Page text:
The Party Wall Award will legally protect the adjoining owner above and beyond common law in the event of damage.
Furthermore, it will also govern the building owner’s works thereby ensuring they are done with specific surveyor input implemented in an effort to reduce the risks associated with the works.
Refusal to Serve Party Wall Notices
In the event that the building owner fails to, refuses to or simply doesn’t serve a Party Wall Notice upon the adjoining owner. Unfortunately there are a limited number of options open to the adjoining owner at that point.
First and foremost the adjoining owner can proceed to the courts and obtain a court issued injunction.
The injunction will not only formally stop the works on site, but it will also come with significant costs that the building owner will then need to cover further down the line.
These costs will include all the normal types of fees that come with legal procedures, such as, court costs, solicitor fees, surveyor fees, and potentially barrister fees.
While injunctions are an expensive endeavour, they are the ultimate offering that the Party Wall etc. Act 1996 offers an adjoining owner in the event of issue.
It is worth noting as well, that the building owner is going to be liable for the injunction fees if indeed the injunction is upheld.
In order for the injunction to be upheld, all that the adjoining owner would need to prove is that the works were indeed notifiable at the time of the injunction being issued and granted.
Schedule of Condition Report
The next option is for an adjoining owner to instruct a surveyor to undertake a Schedule of Condition report privately.
The Schedule of Condition report will safeguard the adjoining owner in the event of any damage onwards from that point.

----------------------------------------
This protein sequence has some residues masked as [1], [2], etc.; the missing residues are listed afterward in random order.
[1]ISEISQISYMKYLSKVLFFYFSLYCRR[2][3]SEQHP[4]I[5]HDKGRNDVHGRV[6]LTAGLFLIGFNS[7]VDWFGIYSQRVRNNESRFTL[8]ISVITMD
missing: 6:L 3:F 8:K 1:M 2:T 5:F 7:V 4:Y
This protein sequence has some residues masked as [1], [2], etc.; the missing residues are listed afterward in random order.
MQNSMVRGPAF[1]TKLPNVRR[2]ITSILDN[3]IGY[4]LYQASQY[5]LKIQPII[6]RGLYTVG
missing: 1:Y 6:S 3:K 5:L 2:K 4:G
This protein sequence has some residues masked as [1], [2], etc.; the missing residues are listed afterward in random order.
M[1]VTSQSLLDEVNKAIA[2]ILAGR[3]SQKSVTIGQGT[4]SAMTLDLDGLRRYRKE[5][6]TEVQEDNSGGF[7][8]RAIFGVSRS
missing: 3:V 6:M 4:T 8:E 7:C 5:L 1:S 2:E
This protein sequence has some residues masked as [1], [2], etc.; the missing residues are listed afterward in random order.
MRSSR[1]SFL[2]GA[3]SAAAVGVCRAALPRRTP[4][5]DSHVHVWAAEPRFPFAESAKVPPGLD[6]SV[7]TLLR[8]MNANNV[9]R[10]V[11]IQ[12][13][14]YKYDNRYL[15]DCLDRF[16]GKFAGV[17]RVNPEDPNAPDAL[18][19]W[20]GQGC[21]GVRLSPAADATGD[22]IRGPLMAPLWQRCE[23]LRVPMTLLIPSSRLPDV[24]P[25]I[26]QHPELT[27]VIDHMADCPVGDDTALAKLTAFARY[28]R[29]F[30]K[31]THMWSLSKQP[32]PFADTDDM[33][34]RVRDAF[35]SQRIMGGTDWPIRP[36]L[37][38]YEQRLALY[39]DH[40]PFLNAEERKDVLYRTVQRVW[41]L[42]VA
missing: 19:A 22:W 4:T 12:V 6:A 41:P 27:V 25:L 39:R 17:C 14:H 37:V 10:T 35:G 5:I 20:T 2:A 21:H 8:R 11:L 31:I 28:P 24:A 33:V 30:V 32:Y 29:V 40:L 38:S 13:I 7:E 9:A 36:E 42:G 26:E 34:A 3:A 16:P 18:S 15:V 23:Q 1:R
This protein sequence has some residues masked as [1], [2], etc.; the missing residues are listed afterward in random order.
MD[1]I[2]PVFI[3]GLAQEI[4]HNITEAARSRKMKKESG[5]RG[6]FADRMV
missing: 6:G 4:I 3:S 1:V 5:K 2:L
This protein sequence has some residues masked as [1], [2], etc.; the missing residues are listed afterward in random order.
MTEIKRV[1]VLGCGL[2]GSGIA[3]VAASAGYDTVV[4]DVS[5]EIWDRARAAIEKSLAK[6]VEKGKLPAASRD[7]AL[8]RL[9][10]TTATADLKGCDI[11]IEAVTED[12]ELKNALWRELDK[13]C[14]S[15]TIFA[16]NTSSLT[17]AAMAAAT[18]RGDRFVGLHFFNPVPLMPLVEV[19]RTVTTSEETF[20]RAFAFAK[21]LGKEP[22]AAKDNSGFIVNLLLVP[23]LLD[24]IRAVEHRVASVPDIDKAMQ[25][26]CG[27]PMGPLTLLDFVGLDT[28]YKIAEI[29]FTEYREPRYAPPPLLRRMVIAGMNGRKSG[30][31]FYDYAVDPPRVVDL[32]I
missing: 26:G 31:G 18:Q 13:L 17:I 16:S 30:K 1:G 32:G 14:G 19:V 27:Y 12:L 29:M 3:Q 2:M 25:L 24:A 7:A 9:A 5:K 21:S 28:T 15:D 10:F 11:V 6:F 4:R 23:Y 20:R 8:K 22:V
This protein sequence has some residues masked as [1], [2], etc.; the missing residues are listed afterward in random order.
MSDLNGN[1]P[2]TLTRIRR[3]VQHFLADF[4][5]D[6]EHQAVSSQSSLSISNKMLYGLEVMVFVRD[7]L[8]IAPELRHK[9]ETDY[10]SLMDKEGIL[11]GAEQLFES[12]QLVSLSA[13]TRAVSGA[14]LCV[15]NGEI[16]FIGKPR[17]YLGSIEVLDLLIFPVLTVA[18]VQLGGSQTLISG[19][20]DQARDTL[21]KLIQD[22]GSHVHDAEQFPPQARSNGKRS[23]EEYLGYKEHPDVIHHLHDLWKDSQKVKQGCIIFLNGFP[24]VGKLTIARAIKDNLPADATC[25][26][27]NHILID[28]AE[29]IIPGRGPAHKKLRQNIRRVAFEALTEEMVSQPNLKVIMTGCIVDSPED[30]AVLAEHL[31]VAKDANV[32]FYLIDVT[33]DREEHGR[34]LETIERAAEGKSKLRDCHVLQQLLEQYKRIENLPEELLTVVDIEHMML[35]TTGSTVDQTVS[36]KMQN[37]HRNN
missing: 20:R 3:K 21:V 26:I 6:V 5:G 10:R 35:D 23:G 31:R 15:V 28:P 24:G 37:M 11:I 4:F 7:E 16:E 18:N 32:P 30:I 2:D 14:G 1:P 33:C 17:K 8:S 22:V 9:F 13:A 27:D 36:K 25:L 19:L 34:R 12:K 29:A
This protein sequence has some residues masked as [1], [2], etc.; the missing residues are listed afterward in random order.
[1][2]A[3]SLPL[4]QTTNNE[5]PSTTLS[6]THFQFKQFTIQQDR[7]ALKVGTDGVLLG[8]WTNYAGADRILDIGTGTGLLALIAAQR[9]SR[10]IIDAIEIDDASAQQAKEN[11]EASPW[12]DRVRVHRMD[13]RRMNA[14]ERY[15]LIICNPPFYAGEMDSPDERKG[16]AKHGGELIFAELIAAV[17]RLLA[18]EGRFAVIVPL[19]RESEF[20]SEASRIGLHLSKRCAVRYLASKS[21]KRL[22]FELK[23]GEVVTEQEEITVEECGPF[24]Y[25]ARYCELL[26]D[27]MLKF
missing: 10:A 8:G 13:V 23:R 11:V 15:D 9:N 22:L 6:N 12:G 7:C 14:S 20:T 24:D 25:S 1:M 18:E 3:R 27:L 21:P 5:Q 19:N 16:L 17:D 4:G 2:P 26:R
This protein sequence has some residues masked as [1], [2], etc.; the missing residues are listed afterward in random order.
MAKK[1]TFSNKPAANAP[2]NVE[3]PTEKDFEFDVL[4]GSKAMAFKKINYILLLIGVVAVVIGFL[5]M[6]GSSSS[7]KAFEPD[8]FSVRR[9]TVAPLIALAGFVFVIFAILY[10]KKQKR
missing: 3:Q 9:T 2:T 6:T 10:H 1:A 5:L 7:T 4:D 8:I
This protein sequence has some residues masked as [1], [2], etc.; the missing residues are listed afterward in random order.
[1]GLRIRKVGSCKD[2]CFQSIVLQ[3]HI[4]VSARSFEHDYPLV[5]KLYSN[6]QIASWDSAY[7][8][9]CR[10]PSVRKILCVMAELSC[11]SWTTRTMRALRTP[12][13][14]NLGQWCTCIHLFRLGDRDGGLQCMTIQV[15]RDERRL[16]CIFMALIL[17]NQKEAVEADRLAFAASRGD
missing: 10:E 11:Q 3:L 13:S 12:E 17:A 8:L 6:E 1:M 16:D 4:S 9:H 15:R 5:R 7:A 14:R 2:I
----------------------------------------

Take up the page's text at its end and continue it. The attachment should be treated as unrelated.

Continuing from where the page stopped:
Importantly, it will also ensure that there is a robust impartial record of proof in place. This record of proof will document the condition of the property at the date of the surveyor’s visit.
Therefore, if there is any issue or damage resulting from the works onwards from that stage, it would be incredibly straightforward for the adjoining owner to not only hold the building owner accountable for the damage, but have a clear path to having it made good and resolved.
Unfortunately, here at Stokemont, on a daily basis we have scenarios whereby building owners either knowingly, or unknowingly fail to serve Party Wall Notices upon their adjoining owners.
If indeed you are in this type of situation and would like to speak with party wall surveyors today, please feel free to give us a call and we would be more than happy to assist and advise you.
If you are a building owner, and are perhaps reading this blog, it is likely you are in the category of an owner who unknowingly has not gone through the party wall surveying procedures. We would advise taking action as quickly as you can, to rectify and remedy the situation.
This is likely going to be highly favourable from a cost perspective. However, it is also going to uphold your important neighbourly relations that are going to be in place long after the works are completed.